STADTBILD UND ENERGIE
One of the biggest, so far unsolved, challenges facing current urban development is the question of how the energy balance of the buildings in our towns and cities can be optimised and adapted to comply with the new German energy conservation legislation due in 2012 without destroying the traditional urban forms cherished by the majority of people. Methods currently popular involve wrapping the existing building fabric in layers of insulation that are often produced from oil-based materials. However, in terms of ecology, aesthetics, economics and social and political responsibility, these are not convincing answers. A fundamentally different approach is needed. The aim must be to use long-lasting materials – whose production, maintenance and disposal present a favourable energy balance over the long-term – for energy efficiency upgrades to existing buildings and at the same time preserve or optimise the quality of urban situations. It is completely ridiculous that, for example, national legislation could force timber-frame buildings to disappear behind insulating materials that need replacing after just a few years anyway. The research work assumes that to achieve a sustainable solution, the energy efficiency issues must be treated together with urban planning issues in order to avoid reductionistic mistakes such as the traffic planning that dominated urban planning in the 1960s.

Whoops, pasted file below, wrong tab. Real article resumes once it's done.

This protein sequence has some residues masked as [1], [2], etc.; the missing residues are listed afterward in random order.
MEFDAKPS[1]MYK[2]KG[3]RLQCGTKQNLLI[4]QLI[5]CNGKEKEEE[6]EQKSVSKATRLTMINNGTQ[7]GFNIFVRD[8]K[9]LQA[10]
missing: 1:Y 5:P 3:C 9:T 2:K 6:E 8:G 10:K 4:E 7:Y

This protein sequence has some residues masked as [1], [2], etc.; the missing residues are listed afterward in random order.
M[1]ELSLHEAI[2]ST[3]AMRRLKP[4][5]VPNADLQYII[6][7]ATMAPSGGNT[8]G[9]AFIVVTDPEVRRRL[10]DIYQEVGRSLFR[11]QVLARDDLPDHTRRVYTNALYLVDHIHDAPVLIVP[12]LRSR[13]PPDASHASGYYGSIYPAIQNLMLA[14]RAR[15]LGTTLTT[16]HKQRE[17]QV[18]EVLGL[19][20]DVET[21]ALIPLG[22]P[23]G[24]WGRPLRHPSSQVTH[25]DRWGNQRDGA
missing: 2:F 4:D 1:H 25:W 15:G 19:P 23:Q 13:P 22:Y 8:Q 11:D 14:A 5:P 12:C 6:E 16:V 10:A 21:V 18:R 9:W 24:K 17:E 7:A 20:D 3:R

Verlag Kettler 2014 / ISBN 978-3-86206-390-1, Christoph Mäckler, Michael Kaune, Markus Motz (eds.)